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Based on trends in the periodic table for ionization energy, I would've guessed that Nitrogen would have a higher ionization energy than Carbon, as it is further to the right on the periodic table. However, Carbon actually has a higher ionization energy than Nitrogen, and this confused me because it goes against the ionization trend. I was just wondering if someone could please explain to me the reasoning of that. Thanks so much!
nitrogen has an ionization energy of 1400 kJ/mol while carbon has an energy of 1086 kJ/mol. Therefore as expected, nitrogen has higher energy than carbon. There is an irregularity in their electron affinity.
The trends are just general trends. In general, the ionization energies of elements will decrease down the periodic table and increase across. However, there are multiple exceptions. These trends are just in general, they do not apply to every single case. We didn't go over specific exceptions to the trends in class, so I doubt they will be on a quiz or test.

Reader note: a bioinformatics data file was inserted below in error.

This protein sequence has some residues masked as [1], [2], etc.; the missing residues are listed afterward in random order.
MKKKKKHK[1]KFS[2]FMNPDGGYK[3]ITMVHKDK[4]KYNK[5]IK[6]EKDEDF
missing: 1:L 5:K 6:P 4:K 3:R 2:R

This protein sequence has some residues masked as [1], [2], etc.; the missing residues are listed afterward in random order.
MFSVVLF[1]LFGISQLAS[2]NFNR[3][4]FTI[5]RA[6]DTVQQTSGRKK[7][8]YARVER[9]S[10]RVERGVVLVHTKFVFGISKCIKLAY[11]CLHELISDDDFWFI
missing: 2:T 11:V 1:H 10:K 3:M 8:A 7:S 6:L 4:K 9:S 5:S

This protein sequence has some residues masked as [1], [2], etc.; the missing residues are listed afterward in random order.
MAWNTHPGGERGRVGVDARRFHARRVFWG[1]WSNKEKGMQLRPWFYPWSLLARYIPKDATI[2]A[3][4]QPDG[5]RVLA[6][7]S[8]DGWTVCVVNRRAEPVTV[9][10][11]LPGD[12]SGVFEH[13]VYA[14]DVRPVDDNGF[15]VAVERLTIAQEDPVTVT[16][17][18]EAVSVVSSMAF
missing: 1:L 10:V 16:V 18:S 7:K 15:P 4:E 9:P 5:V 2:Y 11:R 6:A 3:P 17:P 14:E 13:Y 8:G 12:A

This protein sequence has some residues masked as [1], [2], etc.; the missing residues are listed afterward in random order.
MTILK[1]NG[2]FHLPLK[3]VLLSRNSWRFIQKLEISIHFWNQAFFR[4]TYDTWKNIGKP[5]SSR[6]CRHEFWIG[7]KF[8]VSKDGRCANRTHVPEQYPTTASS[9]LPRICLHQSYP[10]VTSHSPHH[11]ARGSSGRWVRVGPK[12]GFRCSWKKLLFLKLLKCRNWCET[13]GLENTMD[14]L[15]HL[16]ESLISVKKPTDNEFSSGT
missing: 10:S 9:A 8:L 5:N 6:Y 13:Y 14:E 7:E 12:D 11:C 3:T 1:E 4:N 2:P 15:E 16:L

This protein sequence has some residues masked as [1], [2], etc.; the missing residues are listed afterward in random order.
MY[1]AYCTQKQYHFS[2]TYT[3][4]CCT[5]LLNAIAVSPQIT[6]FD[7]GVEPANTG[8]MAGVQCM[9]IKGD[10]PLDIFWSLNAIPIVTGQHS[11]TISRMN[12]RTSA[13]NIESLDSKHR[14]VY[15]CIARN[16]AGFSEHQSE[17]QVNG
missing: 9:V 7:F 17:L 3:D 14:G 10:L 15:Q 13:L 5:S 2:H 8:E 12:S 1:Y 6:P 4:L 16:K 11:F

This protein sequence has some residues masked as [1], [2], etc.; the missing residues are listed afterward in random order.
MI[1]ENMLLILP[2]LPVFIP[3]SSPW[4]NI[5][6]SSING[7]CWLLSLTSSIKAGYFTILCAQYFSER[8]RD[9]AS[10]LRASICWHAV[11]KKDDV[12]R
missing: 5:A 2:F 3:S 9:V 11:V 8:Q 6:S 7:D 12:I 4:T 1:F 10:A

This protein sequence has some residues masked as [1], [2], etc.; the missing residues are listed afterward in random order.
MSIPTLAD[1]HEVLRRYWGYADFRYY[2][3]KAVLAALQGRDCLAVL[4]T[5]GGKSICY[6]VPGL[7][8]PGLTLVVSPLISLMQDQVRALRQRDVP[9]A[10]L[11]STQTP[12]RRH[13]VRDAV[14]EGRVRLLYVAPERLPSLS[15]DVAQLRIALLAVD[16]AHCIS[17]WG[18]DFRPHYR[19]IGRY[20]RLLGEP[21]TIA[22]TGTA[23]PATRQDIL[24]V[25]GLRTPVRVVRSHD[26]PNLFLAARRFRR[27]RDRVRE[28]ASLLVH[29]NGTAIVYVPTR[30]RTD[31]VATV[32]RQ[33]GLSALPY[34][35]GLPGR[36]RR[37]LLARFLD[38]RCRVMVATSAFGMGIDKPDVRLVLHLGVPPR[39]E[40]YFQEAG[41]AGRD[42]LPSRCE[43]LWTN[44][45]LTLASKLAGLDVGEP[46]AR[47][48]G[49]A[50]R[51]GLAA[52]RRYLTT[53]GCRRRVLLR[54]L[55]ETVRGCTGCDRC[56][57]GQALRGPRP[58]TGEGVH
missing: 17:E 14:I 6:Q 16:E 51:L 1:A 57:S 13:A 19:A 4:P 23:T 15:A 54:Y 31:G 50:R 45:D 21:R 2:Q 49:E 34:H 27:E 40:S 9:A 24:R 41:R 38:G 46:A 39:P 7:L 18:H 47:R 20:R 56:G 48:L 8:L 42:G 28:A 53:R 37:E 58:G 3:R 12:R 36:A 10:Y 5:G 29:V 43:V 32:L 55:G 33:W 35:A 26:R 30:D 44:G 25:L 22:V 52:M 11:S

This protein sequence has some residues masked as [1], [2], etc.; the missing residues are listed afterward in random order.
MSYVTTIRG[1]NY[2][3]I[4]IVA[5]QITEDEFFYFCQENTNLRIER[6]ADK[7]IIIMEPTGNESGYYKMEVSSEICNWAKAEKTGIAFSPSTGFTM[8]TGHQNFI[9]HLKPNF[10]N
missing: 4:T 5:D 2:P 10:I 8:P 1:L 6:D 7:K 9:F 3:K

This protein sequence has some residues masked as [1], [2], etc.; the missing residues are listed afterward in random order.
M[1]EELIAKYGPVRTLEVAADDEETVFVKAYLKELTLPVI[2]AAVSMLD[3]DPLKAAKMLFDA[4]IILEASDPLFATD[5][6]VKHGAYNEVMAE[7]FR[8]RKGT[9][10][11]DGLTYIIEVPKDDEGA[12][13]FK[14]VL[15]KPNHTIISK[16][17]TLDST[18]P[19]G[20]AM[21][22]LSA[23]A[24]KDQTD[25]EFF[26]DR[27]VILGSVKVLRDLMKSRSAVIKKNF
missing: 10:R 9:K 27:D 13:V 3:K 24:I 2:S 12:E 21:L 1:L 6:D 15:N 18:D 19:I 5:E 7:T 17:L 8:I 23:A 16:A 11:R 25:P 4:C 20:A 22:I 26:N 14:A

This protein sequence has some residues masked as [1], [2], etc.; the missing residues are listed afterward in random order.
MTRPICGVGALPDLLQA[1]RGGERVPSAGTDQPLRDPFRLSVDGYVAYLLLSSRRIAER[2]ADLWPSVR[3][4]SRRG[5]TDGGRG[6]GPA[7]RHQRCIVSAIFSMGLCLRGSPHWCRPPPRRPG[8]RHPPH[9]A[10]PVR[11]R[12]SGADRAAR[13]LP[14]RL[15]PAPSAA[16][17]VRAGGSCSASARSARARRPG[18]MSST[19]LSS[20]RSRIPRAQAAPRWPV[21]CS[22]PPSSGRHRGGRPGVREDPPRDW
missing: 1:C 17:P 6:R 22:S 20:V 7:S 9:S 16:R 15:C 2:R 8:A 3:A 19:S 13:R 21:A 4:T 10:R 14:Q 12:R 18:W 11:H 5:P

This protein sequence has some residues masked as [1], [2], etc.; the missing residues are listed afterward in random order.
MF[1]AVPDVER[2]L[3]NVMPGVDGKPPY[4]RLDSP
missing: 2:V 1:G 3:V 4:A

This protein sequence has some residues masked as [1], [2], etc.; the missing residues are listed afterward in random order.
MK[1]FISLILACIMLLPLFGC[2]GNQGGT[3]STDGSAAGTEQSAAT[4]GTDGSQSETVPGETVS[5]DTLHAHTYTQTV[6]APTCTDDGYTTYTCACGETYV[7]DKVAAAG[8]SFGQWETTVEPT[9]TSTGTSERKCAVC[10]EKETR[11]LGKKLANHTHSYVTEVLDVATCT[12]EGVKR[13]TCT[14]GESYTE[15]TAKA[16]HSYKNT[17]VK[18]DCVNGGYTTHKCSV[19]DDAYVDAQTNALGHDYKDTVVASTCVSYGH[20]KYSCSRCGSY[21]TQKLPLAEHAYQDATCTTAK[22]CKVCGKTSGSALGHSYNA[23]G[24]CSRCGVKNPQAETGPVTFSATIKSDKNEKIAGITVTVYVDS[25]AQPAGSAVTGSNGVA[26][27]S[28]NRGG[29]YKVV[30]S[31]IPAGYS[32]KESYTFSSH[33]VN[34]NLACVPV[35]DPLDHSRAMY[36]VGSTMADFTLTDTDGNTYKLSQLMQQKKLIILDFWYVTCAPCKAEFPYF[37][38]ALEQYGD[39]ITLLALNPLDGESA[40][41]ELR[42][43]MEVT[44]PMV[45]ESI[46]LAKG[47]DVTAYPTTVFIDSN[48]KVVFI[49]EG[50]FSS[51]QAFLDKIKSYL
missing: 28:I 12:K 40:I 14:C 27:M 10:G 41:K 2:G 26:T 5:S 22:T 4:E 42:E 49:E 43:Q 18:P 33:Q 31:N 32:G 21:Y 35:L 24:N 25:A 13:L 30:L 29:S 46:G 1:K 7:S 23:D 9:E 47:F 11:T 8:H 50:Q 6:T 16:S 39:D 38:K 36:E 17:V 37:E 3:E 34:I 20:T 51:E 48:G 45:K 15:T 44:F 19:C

This is the exception to the rule. Carbon has 2 electrons, which only fills up 2 out of 3 orbitals in the p-shell going in one direction. Nitrogen on the other hand has 3 electrons, which fills up 3 out of 3 orbitals going in one direction. Carbon has a higher electron affinity than nitrogen because if nitrogen was to gain another electron, the electron would experience electron repulsion in one of the orbitals, meaning that more energy is required.
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